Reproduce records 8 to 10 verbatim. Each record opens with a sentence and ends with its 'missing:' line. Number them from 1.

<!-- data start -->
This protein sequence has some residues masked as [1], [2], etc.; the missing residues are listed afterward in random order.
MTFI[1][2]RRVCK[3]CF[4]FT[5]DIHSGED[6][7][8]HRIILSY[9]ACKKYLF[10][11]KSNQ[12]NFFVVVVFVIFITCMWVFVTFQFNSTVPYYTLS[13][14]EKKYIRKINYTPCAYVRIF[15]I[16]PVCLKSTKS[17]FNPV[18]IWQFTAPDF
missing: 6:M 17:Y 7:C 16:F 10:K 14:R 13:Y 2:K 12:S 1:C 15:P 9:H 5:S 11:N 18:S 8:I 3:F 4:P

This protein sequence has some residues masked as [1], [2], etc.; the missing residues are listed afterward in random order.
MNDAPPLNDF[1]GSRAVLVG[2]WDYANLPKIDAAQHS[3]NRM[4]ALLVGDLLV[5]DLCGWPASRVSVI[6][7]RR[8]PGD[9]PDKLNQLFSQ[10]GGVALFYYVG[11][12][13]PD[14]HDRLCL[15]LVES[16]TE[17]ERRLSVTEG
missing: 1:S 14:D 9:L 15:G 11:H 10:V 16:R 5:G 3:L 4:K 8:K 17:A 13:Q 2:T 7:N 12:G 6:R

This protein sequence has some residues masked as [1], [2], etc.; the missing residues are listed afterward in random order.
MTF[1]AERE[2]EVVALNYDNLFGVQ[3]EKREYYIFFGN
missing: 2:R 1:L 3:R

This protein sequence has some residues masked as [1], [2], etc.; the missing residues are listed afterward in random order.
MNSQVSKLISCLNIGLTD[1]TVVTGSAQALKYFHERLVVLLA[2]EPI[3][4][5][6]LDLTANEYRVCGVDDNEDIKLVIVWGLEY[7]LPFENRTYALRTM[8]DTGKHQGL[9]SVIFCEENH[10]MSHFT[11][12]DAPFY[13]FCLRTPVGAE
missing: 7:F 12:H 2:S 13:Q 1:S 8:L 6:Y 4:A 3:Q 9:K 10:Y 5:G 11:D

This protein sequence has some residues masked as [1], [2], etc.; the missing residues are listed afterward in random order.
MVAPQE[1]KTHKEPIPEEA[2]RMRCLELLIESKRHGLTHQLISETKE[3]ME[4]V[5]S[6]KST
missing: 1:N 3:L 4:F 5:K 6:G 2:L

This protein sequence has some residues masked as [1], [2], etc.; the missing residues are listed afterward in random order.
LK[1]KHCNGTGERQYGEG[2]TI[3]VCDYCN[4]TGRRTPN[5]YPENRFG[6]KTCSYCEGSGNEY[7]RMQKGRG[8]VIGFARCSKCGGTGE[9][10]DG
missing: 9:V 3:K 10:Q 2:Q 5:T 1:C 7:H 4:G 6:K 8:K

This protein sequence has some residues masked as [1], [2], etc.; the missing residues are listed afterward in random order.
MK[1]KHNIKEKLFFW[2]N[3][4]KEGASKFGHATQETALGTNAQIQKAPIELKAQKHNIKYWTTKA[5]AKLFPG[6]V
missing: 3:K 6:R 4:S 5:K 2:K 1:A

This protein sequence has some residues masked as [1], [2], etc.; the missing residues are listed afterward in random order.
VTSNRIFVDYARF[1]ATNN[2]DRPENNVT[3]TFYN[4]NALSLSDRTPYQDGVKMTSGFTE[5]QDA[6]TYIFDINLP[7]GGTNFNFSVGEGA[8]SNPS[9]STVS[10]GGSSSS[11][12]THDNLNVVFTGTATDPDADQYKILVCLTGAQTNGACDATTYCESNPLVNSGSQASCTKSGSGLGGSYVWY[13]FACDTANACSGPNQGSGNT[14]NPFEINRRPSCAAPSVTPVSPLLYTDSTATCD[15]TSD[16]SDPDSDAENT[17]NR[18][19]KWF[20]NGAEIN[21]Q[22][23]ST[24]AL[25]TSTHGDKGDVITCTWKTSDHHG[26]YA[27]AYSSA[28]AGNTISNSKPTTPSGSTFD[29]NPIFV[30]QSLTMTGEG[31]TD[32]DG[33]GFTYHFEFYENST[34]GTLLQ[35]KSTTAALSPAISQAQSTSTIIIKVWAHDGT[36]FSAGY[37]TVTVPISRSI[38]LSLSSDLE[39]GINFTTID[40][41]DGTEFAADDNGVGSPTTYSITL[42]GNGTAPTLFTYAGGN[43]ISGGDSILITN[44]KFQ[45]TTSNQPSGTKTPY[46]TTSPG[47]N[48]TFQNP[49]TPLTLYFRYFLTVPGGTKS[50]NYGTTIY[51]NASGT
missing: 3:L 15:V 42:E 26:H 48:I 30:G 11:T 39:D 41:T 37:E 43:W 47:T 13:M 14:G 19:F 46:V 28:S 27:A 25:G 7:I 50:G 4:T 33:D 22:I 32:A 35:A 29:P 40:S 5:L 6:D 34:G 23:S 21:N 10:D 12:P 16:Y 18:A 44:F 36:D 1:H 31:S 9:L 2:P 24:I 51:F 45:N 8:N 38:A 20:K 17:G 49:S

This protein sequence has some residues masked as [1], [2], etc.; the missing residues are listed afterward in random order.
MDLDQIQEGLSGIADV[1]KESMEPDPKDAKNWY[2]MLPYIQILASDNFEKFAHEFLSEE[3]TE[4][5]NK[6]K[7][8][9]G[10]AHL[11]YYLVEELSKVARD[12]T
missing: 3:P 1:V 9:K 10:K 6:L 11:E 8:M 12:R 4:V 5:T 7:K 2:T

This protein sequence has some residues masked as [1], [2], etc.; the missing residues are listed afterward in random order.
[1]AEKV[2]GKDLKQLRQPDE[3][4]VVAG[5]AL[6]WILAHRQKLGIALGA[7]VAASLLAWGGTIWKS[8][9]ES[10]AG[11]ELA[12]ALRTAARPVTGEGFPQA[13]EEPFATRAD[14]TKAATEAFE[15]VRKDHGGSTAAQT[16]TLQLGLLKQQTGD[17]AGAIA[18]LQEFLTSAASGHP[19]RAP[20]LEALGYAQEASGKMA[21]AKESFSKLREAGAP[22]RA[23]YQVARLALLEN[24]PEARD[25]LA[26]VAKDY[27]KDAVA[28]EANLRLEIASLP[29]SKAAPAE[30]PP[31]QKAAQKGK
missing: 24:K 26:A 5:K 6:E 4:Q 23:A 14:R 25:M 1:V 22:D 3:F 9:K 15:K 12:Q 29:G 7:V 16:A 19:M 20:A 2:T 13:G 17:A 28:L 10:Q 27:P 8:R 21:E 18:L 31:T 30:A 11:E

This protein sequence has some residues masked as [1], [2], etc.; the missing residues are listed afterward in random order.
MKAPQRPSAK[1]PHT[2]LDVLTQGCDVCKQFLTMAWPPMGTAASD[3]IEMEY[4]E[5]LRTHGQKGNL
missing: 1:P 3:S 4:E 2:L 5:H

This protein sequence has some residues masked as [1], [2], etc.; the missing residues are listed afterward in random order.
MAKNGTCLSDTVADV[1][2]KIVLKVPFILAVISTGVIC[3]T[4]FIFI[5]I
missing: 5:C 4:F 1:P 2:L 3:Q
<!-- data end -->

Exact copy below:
This protein sequence has some residues masked as [1], [2], etc.; the missing residues are listed afterward in random order.
VTSNRIFVDYARF[1]ATNN[2]DRPENNVT[3]TFYN[4]NALSLSDRTPYQDGVKMTSGFTE[5]QDA[6]TYIFDINLP[7]GGTNFNFSVGEGA[8]SNPS[9]STVS[10]GGSSSS[11][12]THDNLNVVFTGTATDPDADQYKILVCLTGAQTNGACDATTYCESNPLVNSGSQASCTKSGSGLGGSYVWY[13]FACDTANACSGPNQGSGNT[14]NPFEINRRPSCAAPSVTPVSPLLYTDSTATCD[15]TSD[16]SDPDSDAENT[17]NR[18][19]KWF[20]NGAEIN[21]Q[22][23]ST[24]AL[25]TSTHGDKGDVITCTWKTSDHHG[26]YA[27]AYSSA[28]AGNTISNSKPTTPSGSTFD[29]NPIFV[30]QSLTMTGEG[31]TD[32]DG[33]GFTYHFEFYENST[34]GTLLQ[35]KSTTAALSPAISQAQSTSTIIIKVWAHDGT[36]FSAGY[37]TVTVPISRSI[38]LSLSSDLE[39]GINFTTID[40][41]DGTEFAADDNGVGSPTTYSITL[42]GNGTAPTLFTYAGGN[43]ISGGDSILITN[44]KFQ[45]TTSNQPSGTKTPY[46]TTSPG[47]N[48]TFQNP[49]TPLTLYFRYFLTVPGGTKS[50]NYGTTIY[51]NASGT
missing: 3:L 15:V 42:E 26:H 48:I 30:G 11:T 39:D 41:T 37:E 43:W 47:T 13:M 14:G 19:F 46:V 28:S 27:A 25:G 7:I 50:G 4:T 33:D 22:I 32:A 35:A 29:P 40:S 5:L 6:D 34:G 23:S 21:N 10:D 12:P 16:Y 18:A 44:F 36:D 1:H 31:S 9:L 2:P 24:I 51:F 45:N 8:N 38:A 20:K 17:G 49:S

This protein sequence has some residues masked as [1], [2], etc.; the missing residues are listed afterward in random order.
MDLDQIQEGLSGIADV[1]KESMEPDPKDAKNWY[2]MLPYIQILASDNFEKFAHEFLSEE[3]TE[4][5]NK[6]K[7][8][9]G[10]AHL[11]YYLVEELSKVARD[12]T
missing: 3:P 1:V 9:K 10:K 6:L 11:E 8:M 12:R 4:V 5:T 7:K 2:T

This protein sequence has some residues masked as [1], [2], etc.; the missing residues are listed afterward in random order.
[1]AEKV[2]GKDLKQLRQPDE[3][4]VVAG[5]AL[6]WILAHRQKLGIALGA[7]VAASLLAWGGTIWKS[8][9]ES[10]AG[11]ELA[12]ALRTAARPVTGEGFPQA[13]EEPFATRAD[14]TKAATEAFE[15]VRKDHGGSTAAQT[16]TLQLGLLKQQTGD[17]AGAIA[18]LQEFLTSAASGHP[19]RAP[20]LEALGYAQEASGKMA[21]AKESFSKLREAGAP[22]RA[23]YQVARLALLEN[24]PEARD[25]LA[26]VAKDY[27]KDAVA[28]EANLRLEIASLP[29]SKAAPAE[30]PP[31]QKAAQKGK
missing: 24:K 26:A 5:K 6:E 4:Q 23:A 14:R 25:M 1:V 22:D 3:F 9:K 15:K 12:Q 29:G 7:V 16:A 19:M 20:A 2:T 13:G 17:A 28:L 10:Q 27:P 8:R 21:E 18:L 31:T 30:A 11:E